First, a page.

Accordingly, Part 211 of Title 17 of the Code of Federal Regulations is amended by adding Staff Accounting Bulletin No. 101 to the table found in Subpart B.

Staff Accounting Bulletin No. 101

The staff hereby adds new major Topic 13, "Revenue Recognition," and Topic 13-A, "Views on Selected Revenue Recognition Issues," to the Staff Accounting Bulletin Series. Topic 13-A provides the staff's views in applying generally accepted accounting principles to selected revenue recognition issues. In addition, the staff hereby revises Topic 8-A to conform to FASB Statement No. 13, Accounting for Leases .

Topic 13: Revenue Recognition

A. Selected Revenue Recognition Issues

1. Revenue Recognition - General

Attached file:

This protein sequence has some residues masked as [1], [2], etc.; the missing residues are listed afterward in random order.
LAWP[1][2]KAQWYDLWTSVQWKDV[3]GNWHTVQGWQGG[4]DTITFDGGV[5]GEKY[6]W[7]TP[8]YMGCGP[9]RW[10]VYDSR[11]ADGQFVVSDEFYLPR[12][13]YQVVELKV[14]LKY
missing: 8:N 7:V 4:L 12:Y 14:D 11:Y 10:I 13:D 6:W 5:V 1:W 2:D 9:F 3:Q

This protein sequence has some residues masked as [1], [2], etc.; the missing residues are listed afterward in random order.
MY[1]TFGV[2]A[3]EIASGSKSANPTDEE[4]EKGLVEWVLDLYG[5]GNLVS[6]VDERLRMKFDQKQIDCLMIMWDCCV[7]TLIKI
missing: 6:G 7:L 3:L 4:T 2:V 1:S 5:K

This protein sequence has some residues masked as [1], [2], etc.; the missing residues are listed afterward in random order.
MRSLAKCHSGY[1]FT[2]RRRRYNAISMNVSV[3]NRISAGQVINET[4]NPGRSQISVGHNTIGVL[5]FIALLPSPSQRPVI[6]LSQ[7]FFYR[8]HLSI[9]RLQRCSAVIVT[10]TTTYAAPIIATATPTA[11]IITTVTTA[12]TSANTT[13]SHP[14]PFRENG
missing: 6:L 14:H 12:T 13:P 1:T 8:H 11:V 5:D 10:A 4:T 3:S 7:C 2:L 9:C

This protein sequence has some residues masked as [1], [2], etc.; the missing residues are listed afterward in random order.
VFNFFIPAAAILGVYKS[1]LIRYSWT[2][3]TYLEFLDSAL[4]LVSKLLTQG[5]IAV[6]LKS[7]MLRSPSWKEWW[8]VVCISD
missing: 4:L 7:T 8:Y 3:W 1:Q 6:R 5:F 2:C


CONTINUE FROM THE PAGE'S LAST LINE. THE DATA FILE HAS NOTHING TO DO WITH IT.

The accounting literature on revenue recognition includes both broad conceptual discussions as well as certain industry-specific guidance. Examples of existing literature on revenue recognition include Financial Accounting Standards Board (FASB) Statements of Financial Accounting Standards (SFAS) No. 13, Accounting for Leases, No. 45, Accounting for Franchise Fee Revenue, No. 48, Revenue Recognition When Right of Return Exists, No. 49, Accounting for Product Financing Arrangements, No. 50, Financial Reporting in the Record and Music Industry, No. 51, Financial Reporting by Cable Television Companies, and No. 66, Accounting for Sales of Real Estate ; Accounting Principles Board (APB) Opinion No. 10, Omnibus Opinion - 1966 ; Accounting Research Bulletin (ARB) Nos. 43 (Chapter 1a) and 45, Long-Term Construction-Type Contracts ; American Institute of Certified Public Accountants (AICPA) Statements of Position (SOP) No. 81-1, Accounting for Performance of Construction-Type and Certain Production-Type Contracts, and No. 97-2, Software Revenue Recognition ; Emerging Issues Task Force (EITF) Issue No. 88-18, Sales of Future Revenues, No. 91-9, Revenue and Expense Recognition for Freight Services in Process, No. 95-1, Revenue Recognition on Sales with a Guaranteed Minimum Resale Value, and No. 95-4, Revenue Recognition on Equipment Sold and Subsequently Repurchased Subject to an Operating Lease ; and FASB Statement of Financial Accounting Concepts (SFAC) No. 5, Recognition and Measurement in Financial Statements of Business Enterprises .1 If a transaction is within the scope of specific authoritative literature that provides revenue recognition guidance, that literature should be applied. However, in the absence of authoritative literature addressing a specific arrangement or a specific industry, the staff will consider the existing authoritative accounting standards as well as the broad revenue recognition criteria specified in the FASB's conceptual framework that contain basic guidelines for revenue recognition.